The sailing is held in my neighbouring town and due to the increasingly aging population I seemed to suffer with endless complaints regarding the changes to bus timetables, the disruptions to the roundabouts and the ‘god awful amounts of tourists’. Constantly listening to this was driving me a little bit mental and I grew to resent the Olympics and everything they represented more and more. This was primarily because I thought they represented tasteless sponsorship campaigns, materialistic vulgarity that led people sell their torches online and a forced enthusiasm which made me want to flee the country. Despite my best efforts I had been coerced into an Olympic opening party which was, typically, fancy dress and out of a desire to distance myself from the United Kingdom I donned a sari and went to represent India.
However, come Friday morning I sensed a sort of change growing inside of me, despite being disgusted to say it, I was actually excited. After constantly rejecting anything Olympic related, after such annoyance that an event which hadn’t even started yet already seemed to have lasted five years, I unintentionally contracted a serious case of ‘Olympic-hype’. I don’t know why I felt such a dramatic change, I fear pure reluctance set in – it was a sort if you can’t beat them, join them party.
Somehow I’d gotten into the whole swing of it, I’d bought a lottery ticket and was convinced (along with the majority of the country), that I’d win a million, Tom Daley and Bradley Wiggins were my new heroes and I was eagerly anticipating what the mastermind Danny Boyle would create. If someone told me last week that watching the opening ceremony would actually fill me with pride and happiness I would have laughed at them, for back then I was full of scorn, but no longer. I’ve never really harboured a great affection for my country, but I am embracing and enjoying this change in attitude. I am now 100% team GB.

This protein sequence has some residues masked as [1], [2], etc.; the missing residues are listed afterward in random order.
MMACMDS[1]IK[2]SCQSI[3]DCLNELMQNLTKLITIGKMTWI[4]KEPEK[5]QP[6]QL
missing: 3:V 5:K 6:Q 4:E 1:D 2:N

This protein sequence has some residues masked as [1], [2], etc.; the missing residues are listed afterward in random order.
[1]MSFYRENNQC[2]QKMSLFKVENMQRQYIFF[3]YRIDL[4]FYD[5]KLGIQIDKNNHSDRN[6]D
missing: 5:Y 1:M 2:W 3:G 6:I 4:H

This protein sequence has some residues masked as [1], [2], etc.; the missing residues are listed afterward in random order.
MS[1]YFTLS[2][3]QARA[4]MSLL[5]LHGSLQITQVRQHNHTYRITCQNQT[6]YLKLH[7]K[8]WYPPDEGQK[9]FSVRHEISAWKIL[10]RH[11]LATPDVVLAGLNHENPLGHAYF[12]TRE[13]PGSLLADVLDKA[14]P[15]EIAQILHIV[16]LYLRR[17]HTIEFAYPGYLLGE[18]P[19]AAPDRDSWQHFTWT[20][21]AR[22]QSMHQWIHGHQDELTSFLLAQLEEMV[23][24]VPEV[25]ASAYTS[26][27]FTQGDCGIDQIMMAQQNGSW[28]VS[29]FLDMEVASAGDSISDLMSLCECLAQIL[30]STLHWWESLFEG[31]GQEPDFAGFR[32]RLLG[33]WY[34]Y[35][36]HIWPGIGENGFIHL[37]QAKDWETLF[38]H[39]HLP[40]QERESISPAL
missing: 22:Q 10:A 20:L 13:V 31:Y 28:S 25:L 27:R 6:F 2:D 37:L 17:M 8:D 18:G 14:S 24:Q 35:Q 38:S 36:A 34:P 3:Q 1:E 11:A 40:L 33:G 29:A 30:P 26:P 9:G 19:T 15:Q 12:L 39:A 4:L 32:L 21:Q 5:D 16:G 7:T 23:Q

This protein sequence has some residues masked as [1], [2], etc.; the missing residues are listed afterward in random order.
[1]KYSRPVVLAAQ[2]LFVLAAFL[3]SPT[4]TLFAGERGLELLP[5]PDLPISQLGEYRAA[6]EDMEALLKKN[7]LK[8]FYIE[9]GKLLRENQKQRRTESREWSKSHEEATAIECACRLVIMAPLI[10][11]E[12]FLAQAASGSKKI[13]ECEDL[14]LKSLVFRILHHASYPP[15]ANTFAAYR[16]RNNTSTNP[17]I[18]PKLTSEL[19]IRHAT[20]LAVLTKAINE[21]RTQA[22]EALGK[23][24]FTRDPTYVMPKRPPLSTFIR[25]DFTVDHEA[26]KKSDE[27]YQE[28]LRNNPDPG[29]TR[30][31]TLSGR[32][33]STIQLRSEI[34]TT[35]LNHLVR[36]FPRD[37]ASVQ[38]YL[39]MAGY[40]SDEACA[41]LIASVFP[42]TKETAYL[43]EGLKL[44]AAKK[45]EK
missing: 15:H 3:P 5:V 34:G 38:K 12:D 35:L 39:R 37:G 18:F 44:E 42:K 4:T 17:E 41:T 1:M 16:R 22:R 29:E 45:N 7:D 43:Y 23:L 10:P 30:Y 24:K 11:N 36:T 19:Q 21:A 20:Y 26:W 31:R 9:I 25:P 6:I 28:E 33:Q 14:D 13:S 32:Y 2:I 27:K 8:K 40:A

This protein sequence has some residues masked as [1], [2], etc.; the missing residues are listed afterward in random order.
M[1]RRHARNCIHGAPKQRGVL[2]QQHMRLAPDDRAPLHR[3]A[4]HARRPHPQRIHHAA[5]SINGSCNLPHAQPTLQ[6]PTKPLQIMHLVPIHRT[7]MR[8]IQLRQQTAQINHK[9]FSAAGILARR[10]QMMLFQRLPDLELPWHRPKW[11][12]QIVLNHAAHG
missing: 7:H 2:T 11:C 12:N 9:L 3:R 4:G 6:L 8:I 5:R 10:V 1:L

With a dubious start comprised of maypoles and twee farmers I prayed we wouldn’t humiliate ourselves in front of the world, however, somewhere in between Isambard Kingdom Brunel reading out Shakespeare and the banter the Queen herself provided, I remembered that I love Britain. It was heart-warming to witness the undiluted praise for the NHS and Great Ormond Street – coordinating 300 children is no mean feat! This massive celebration dedicated to the glorious wealth of children’s literature and iconic musical influences throughout the decades just reminded me how awesome we are. It felt pretty good to know that one billion other people would be coming to that realisation too. There was something so spectacular about seeing the Olympic rings being forged, their merging and culmination only emphasising a sense of union and elegance – this seemed to be the true spirit of the Olympics - which I’d forgotten a long time ago. The beauty of the cauldron epitomised Boyle’s celebration of creativity, of incredible innovation, and the sheer brilliance and pure spectacle of the event, which was both refreshing and invigorating. The disgusting politics of the Olympics were forgotten when it wasn’t some gaudy famous face lighting the cauldron, but young, incredibly talented individuals – literally the future of the event. This ceremony wasn’t about showing off, it wasn’t Hollywood sparkles and glitter, but nonetheless it was perfect - it was simply British; it was done as a gift to us all with in-jokes only we’d understand. It was funny and clever and beautiful all at the same time. I had pride not only in Britain, but somehow in the whole world. Incredible, inspirational people filled the stadium from all over the planet and there was something enormously impressive about the meeting of that wealth of talent irrespective of socio-political issues. This year marked a massive development; every country had female participants, this enormous equality milestone only emphasised the importance of events like this.
So, I’d like to congratulate Boyle on bringing a little bit of magic to England, the whole ceremony felt distinctly ours, so much so that I almost felt protective over it in the face of scorn from other misunderstood countries. If the whole world was watching, I feel we did them proud. Hopefully this festive team spirit will continue for the duration, as I am sure that there will be the need to celebrate GB’s undisputed and endless victories. For someone who is wholly uninterested in sport, Olympic fever has defiantly overcome me – long may it last.